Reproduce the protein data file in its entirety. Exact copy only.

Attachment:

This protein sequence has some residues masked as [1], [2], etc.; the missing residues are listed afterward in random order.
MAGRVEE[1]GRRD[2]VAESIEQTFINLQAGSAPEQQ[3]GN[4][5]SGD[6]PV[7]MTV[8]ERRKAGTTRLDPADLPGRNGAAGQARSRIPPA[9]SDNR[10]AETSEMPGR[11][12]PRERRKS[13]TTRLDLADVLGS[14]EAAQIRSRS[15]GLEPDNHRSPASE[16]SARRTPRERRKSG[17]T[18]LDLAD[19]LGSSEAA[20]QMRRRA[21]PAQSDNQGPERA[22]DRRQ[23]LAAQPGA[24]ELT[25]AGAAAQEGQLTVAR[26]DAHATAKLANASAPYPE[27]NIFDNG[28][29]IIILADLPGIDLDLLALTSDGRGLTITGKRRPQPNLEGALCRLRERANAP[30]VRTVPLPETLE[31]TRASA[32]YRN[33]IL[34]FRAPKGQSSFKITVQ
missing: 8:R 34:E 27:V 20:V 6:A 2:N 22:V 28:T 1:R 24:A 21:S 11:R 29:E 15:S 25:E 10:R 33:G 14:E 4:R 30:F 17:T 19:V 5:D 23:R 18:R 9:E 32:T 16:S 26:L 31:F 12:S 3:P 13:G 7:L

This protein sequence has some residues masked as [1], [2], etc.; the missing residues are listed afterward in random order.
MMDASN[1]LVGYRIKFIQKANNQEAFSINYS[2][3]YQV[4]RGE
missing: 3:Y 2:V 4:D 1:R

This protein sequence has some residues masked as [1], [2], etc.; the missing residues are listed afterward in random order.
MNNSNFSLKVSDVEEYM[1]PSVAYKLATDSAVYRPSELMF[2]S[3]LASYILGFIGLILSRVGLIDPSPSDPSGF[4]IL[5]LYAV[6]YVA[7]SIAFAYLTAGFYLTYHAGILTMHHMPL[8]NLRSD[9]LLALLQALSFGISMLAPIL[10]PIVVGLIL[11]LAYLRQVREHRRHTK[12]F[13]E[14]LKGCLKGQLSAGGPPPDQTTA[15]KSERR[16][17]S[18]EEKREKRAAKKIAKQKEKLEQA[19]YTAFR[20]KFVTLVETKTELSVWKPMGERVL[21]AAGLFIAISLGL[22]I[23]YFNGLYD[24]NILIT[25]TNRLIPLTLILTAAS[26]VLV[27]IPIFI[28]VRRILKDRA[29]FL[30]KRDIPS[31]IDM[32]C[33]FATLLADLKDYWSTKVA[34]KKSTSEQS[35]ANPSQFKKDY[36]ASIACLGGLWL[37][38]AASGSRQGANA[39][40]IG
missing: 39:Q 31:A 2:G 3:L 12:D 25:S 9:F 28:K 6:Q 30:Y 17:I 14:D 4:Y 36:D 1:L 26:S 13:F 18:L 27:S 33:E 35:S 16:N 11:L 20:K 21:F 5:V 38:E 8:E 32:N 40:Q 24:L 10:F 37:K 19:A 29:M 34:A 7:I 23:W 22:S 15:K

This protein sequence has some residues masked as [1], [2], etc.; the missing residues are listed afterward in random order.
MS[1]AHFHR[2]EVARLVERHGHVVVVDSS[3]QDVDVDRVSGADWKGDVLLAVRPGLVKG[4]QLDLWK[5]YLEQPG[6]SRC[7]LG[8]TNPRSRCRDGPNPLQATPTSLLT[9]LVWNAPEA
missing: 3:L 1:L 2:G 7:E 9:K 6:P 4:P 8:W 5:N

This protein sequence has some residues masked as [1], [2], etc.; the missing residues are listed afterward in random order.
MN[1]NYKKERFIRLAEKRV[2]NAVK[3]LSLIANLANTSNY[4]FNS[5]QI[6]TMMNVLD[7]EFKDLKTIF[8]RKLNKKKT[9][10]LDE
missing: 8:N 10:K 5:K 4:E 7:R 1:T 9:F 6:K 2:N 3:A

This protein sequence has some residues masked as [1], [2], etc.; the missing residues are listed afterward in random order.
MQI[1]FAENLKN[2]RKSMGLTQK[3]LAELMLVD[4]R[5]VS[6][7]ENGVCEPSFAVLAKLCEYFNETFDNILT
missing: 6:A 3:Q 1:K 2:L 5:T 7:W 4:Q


This protein sequence has some residues masked as [1], [2], etc.; the missing residues are listed afterward in random order.
MAGRVEE[1]GRRD[2]VAESIEQTFINLQAGSAPEQQ[3]GN[4][5]SGD[6]PV[7]MTV[8]ERRKAGTTRLDPADLPGRNGAAGQARSRIPPA[9]SDNR[10]AETSEMPGR[11][12]PRERRKS[13]TTRLDLADVLGS[14]EAAQIRSRS[15]GLEPDNHRSPASE[16]SARRTPRERRKSG[17]T[18]LDLAD[19]LGSSEAA[20]QMRRRA[21]PAQSDNQGPERA[22]DRRQ[23]LAAQPGA[24]ELT[25]AGAAAQEGQLTVAR[26]DAHATAKLANASAPYPE[27]NIFDNG[28][29]IIILADLPGIDLDLLALTSDGRGLTITGKRRPQPNLEGALCRLRERANAP[30]VRTVPLPETLE[31]TRASA[32]YRN[33]IL[34]FRAPKGQSSFKITVQ
missing: 8:R 34:E 27:V 20:V 6:A 2:N 22:V 28:T 1:R 24:A 21:S 11:R 29:E 15:S 25:E 10:R 33:G 14:E 4:R 30:F 17:T 19:V 5:D 23:R 18:R 9:E 32:T 16:S 26:L 31:F 12:S 3:P 13:G 7:L

This protein sequence has some residues masked as [1], [2], etc.; the missing residues are listed afterward in random order.
MMDASN[1]LVGYRIKFIQKANNQEAFSINYS[2][3]YQV[4]RGE
missing: 3:Y 2:V 4:D 1:R

This protein sequence has some residues masked as [1], [2], etc.; the missing residues are listed afterward in random order.
MNNSNFSLKVSDVEEYM[1]PSVAYKLATDSAVYRPSELMF[2]S[3]LASYILGFIGLILSRVGLIDPSPSDPSGF[4]IL[5]LYAV[6]YVA[7]SIAFAYLTAGFYLTYHAGILTMHHMPL[8]NLRSD[9]LLALLQALSFGISMLAPIL[10]PIVVGLIL[11]LAYLRQVREHRRHTK[12]F[13]E[14]LKGCLKGQLSAGGPPPDQTTA[15]KSERR[16][17]S[18]EEKREKRAAKKIAKQKEKLEQA[19]YTAFR[20]KFVTLVETKTELSVWKPMGERVL[21]AAGLFIAISLGL[22]I[23]YFNGLYD[24]NILIT[25]TNRLIPLTLILTAAS[26]VLV[27]IPIFI[28]VRRILKDRA[29]FL[30]KRDIPS[31]IDM[32]C[33]FATLLADLKDYWSTKVA[34]KKSTSEQS[35]ANPSQFKKDY[36]ASIACLGGLWL[37][38]AASGSRQGANA[39][40]IG
missing: 39:Q 31:A 2:G 3:L 12:D 25:S 9:F 28:K 6:Q 30:Y 17:I 14:D 4:Y 36:D 1:L 26:S 13:F 18:L 27:S 33:E 35:S 16:N 11:L 20:K 21:F 5:V 38:E 8:E 32:N 40:Q 24:L 10:F 37:K 19:A 29:M 34:A 7:I 23:W 22:S 15:K

This protein sequence has some residues masked as [1], [2], etc.; the missing residues are listed afterward in random order.
MS[1]AHFHR[2]EVARLVERHGHVVVVDSS[3]QDVDVDRVSGADWKGDVLLAVRPGLVKG[4]QLDLWK[5]YLEQPG[6]SRC[7]LG[8]TNPRSRCRDGPNPLQATPTSLLT[9]LVWNAPEA
missing: 3:L 1:L 2:G 7:E 9:K 6:P 4:P 8:W 5:N

This protein sequence has some residues masked as [1], [2], etc.; the missing residues are listed afterward in random order.
MN[1]NYKKERFIRLAEKRV[2]NAVK[3]LSLIANLANTSNY[4]FNS[5]QI[6]TMMNVLD[7]EFKDLKTIF[8]RKLNKKKT[9][10]LDE
missing: 8:N 10:K 5:K 4:E 7:R 1:T 9:F 6:K 2:N 3:A

This protein sequence has some residues masked as [1], [2], etc.; the missing residues are listed afterward in random order.
MQI[1]FAENLKN[2]RKSMGLTQK[3]LAELMLVD[4]R[5]VS[6][7]ENGVCEPSFAVLAKLCEYFNETFDNILT
missing: 6:A 3:Q 1:K 2:L 5:T 7:W 4:Q